Station-Keeping Tests of Moored Caisson in Strong Current

[+] Author and Article Information
Subrata K. Chakrabarti

 Offshore Structure Analysis, Inc., 13613 Capista Dr., Plainfield, IL

Mark McBride

 HR Wallingford, Howbery Park, Oxon OX10 8BA UK

J. Offshore Mech. Arct. Eng 127(4), 315-321 (Jan 27, 2005) (7 pages) doi:10.1115/1.2073087 History: Received June 16, 2004; Revised January 27, 2005

A new suspension bridge is being built over the Tacoma Narrows, Washington. The bridge will be placed on a structure mounted on two large concrete caissons. The caissons are being constructed in a floating position by pouring concrete at site. During this construction period, the floating caissons are moored in place and will be subject to high currents in the Narrows at a range of drafts. In order to investigate the motions of the caisson and the mooring line loads, physical model tests were performed at a scale of 1:100 at HR Wallingford (HRW). The actual bottom contours of the Narrows near the construction site were duplicated in the model. The catenary mooring lines were highly nonlinear. The current forces and moments on the floating caisson included steady and oscillating components due to flow separation and vortex shedding. There is an existing bridge mounted on two piers in the vicinity of the new caissons, which introduced an appreciable flow interference effect. The tests were conducted in both the ebb and flood flow directions so that the effect of the shadowing of the caisson-pier pair could be studied in the tests. The recorded results of the elastic mooring tests were compared in terms of the maximum measured tensions with a time-domain dynamic motion simulation program, MOTSIM. The results of this comparison are presented in this paper.

Copyright © 2005 by American Society of Mechanical Engineers
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Figure 1

(a) Mooring system design layout. (b) Catenary moored caisson in the test facility.

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Figure 2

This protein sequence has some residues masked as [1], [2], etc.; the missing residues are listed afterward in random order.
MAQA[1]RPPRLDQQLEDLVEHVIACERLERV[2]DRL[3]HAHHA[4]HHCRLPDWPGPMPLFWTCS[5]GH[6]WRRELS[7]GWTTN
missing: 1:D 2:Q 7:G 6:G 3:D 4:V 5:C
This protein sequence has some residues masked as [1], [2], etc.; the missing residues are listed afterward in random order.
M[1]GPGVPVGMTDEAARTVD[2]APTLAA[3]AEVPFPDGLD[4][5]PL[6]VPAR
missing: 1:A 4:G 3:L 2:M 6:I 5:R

Load deflection curve for 143 ft draft caisson

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Figure 3

Example time history of motion and mooring line loads

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Figure 4

Motion spectra for 61 ft draft caisson at 4.9 kts ebb current

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Figure 5

Maximum line tension for intact 143 ft draft ebb test cases

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Figure 6

Maximum line tension for damaged 143 ft draft flood test cases

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Figure 7

Comparison of maximum line loads of HRW and MOTSIM—143 ft draft (43.6 m) 7 kt (3.6m∕s) ebb

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Figure 8

Comparison of maximum line loads of HRW and MOTSIM—143 ft draft 7 kt ebb minus line IU

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Figure 9

Comparison of maximum line loads of HRW and MOTSIM Data—143 ft draft 8.2 kt flood intact

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Figure 10

Comparison of maximum line loads of HRW and MOTSIM data—143 ft draft 8.2 kt flood minus line AL

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Figure 11

Current flow past the caisson and instrumentation cables

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Figure 12

Rayleigh fit for the measured maximum line load for the highest loaded line—143 ft 7 kts

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Figure 13

Measured maximum line tensions vs. Rayleigh extreme–143 ft 7 kts




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